Jörg Breu the Elder, a weaver's son, came from humble origins in Augsburg, though he apprenticed to a leading Augsburg painter. As a journeyman in Austria from 1500 to 1502, Breu created three complex, multi-panel altarpieces. Among the earliest works of the Danube School, they reflect an innovative interest in nature's moods and in depicting landscape for its own sake.
In 1502 Breu settled in Augsburg, where he built a large workshop. Extremely versatile, he made history paintings and frescoes along with designing woodcuts and stained glass, usually with secular themes. Italianate ornament and chiaroscuro effects became increasingly apparent in his art, indicating that he probably traveled to Italy twice, once in about 1508 and again in 1514.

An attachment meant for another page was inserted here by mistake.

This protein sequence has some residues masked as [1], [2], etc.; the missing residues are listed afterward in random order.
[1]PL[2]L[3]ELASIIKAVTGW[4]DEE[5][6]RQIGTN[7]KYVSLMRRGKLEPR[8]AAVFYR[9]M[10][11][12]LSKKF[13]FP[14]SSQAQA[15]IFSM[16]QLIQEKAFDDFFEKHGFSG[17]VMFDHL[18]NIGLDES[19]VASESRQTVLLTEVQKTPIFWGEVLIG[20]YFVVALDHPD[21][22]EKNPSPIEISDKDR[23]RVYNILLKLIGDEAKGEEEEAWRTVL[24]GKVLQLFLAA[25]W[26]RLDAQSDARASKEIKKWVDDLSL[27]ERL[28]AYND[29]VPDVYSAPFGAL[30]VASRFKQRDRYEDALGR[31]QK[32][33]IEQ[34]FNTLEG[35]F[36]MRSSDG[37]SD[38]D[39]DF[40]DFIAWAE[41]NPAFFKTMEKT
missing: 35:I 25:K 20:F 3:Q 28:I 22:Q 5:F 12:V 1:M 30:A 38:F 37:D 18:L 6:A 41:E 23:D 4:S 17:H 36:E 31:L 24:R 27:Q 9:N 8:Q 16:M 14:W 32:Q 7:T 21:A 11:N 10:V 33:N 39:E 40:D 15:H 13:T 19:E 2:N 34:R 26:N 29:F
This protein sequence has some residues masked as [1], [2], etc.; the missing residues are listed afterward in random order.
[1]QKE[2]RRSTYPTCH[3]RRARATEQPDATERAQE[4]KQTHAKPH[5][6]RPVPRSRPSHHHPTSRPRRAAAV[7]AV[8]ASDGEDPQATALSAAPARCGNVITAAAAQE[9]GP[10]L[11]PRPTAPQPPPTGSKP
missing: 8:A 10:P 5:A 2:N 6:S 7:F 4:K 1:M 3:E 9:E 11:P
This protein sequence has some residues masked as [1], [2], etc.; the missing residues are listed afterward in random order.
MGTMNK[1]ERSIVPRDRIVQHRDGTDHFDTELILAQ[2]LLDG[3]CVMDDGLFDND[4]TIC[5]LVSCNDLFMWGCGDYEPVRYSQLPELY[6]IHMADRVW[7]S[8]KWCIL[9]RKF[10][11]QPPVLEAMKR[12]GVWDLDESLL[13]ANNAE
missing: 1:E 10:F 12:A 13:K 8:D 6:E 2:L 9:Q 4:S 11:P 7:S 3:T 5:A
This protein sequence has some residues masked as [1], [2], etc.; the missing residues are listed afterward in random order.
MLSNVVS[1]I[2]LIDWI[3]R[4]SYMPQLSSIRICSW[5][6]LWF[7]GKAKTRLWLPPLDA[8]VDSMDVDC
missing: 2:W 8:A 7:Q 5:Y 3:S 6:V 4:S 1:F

During the turmoil of the Reformation, Breu's sympathy for iconoclasm did not prevent him from painting altarpieces in the 1520s. He also painted huge organ shutters depicting Christ and the Virgin's ascensions to heaven for a chapel in Augsburg's Protestant church. His late style incorporated Mannerist elements such as violent gestures, turbulent folds of clothing, and strong colors. His son headed his workshop at his death.